Voices From the Field: Our Experience Developing the Whole Child
This week we’ve invited our partner Suzy Potts to share her own personal experience of introducing a whole-child approach in kindergarten. Suzy is the Coordinator of Early Learning at Red Deer Catholic Regional Schools in Alberta, Canada, where she supports teachers to implement The Creative Curriculum for Kindergarten.
What do we want for our children? Ask this question of anyone and the answers usually take on the flavor of something to the tune of
- to be happy,
- to be a lifelong learner, or
- to become a contributing member of society.
When looking at all of these answers it is easy to see that the focus and main goal for our youngest learners emphasizes happiness and functioning in a world beyond their school career. The question and balance for educators becomes one of how do we ensure that children are happy and driven to enjoy their school career, but still meet the need to educate children in an academic sense?
Whenever I look at programs that advertise to parents, whether it be child care, preschool, or kindergarten, there are words to describe the program that usually fall within the parameters of one of two areas: academic focus or play-based focus. It’s frustrating to me that these viewpoints are interpreted by many to be on opposite sides of pedagogy and that a disconnect has been created that separates the two ideas from each other.
Isn’t it possible to educate children with academic rigor while honoring their social–emotional needs in a developmentally appropriate way?
At the center of whole-child learning is a respect for honoring all areas of development for a child. Honoring who each child is, understanding what their strengths are and where they need to go next are important components for every teacher–child relationship and journey.
Some important considerations that we find in our programs that value the whole-child approach include the following:
The idea behind soft starts in our programs is to allow children to build relationships, to create an environment of trust, and to honor each child’s emotional needs. As adults, we often find ourselves starting our day by pouring a cup of coffee, checking our emails, and then starting into our work portion of the day. Children have this same need to ease into the day. When we think of the way children start a day, they often have been rushed out of bed, eaten breakfast in the car on the way to school, and arrived in a heightened state. Instead, if we take the first 10–15 minutes of each day to allow the children to enter the classroom environment in a non-rushed way, settle in with an open-ended task bag (small blocks, linking chains, etc.), and build relationships with the teacher and peers, the child’s emotional state returns to a level of readiness to learn. Investing this time to build relationships and settle the children pays off in big ways throughout the day when the children are regulated and feel safe.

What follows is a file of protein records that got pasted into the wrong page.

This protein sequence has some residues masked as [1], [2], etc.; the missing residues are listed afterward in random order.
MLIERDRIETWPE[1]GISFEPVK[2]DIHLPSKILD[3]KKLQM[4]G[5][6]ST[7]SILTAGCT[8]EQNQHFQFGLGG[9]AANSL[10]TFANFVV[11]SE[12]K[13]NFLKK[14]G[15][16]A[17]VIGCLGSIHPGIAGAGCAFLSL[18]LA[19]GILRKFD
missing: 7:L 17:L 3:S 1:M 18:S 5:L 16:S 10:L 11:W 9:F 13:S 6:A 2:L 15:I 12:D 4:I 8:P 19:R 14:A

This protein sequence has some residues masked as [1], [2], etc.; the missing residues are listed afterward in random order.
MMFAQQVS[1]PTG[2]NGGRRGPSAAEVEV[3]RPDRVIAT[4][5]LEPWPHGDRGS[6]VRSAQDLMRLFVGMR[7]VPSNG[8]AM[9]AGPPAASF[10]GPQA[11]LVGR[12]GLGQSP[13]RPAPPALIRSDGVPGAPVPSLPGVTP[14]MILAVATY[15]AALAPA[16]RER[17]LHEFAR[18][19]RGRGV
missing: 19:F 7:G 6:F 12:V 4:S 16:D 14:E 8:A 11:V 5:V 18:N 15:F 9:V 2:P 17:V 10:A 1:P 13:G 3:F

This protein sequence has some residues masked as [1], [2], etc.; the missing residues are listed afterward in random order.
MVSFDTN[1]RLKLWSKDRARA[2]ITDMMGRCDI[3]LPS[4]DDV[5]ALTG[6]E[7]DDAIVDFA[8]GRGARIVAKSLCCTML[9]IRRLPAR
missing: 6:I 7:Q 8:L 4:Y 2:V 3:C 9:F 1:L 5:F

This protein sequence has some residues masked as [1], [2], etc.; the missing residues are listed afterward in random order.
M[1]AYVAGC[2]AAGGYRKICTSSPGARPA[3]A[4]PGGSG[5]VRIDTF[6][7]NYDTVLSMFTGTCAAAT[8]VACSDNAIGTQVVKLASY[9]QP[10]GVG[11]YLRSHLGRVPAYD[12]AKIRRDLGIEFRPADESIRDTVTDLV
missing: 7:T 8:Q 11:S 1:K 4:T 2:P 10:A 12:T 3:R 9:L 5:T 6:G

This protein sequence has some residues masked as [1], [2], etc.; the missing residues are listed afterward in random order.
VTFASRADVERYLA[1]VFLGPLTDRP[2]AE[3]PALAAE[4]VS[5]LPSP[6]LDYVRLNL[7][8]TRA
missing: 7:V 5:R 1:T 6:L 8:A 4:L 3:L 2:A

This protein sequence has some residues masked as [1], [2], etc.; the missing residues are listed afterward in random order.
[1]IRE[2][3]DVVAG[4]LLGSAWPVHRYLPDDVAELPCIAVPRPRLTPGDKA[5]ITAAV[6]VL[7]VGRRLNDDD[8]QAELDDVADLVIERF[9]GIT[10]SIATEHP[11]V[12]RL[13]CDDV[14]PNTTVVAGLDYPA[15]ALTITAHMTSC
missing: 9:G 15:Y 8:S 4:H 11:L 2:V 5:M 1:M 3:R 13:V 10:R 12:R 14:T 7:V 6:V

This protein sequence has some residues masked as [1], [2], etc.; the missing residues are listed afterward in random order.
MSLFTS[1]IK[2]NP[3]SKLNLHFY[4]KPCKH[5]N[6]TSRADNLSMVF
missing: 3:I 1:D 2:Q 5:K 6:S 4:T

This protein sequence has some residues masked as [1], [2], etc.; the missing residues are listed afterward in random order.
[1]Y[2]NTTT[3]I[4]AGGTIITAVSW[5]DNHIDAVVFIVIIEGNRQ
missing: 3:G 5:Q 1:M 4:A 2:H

Including the family as a partner in the journey with their child allows us to meet the child’s emotional and physical needs further than if we do not collaborate together. Offering opportunities for parents, guardians, and families to come to the classroom or community outings allows for this partnership to form. For those families that cannot engage in person, documentation using pictures and videos makes it possible to build that relationship and establish a level of trust. Celebrating small successes together as a team make everyone feel valued and that their work is contributing to the child’s growth.
Outdoor learning time
The outdoors press a reset button for a majority of children. The world offers so many natural experiences that cannot be offered in any other way. A bug may crawl by and onto a child’s hand. A puddle may call a child to jump into it. A tree may want to be climbed. All of these experiences promote language development, critical-thinking skills, personal boundary awareness, and engagement—skills that are essential for children to learn and be exposed to—in authentic ways. Using language such as “be aware…” rather than “be careful…” changes how children engage with their environment and allows them to make decisions that honor their personal boundaries. Taking the children outside whenever possible—in rain, snow, or sunshine—supports children to navigate different terrains like they so often will in life.
Uninterrupted, intentional free-choice play
Interrupting a child’s free-choice play to work on a teacher-driven task not only stops the language development and learning that was naturally taking place, it also breaks down the potential learning you want them to engage in fully with you because of their desire to return to the play they were enjoying. Instead, by having a time of day dedicated to intentional small-group learning and a separate time carved out for uninterrupted intentional play, you can spend more time engaging in play with children and fostering their relationships, vocabulary, and language. The relationships you build with children and the knowledge and skills they demonstrate during these free-play times will often surprise you.
Together, all of these areas—social–emotional, cognitive, and physical—make up a well-rounded child.
Honoring and basing instruction on these elements allow for a learning experience that is whole and complete for all. Some of the best advice I have ever been given is go slow to go fast. I find this to be so true when working with children, as we gain exponentially more when we honor who they are and what they need rather than pushing forward with our own agenda.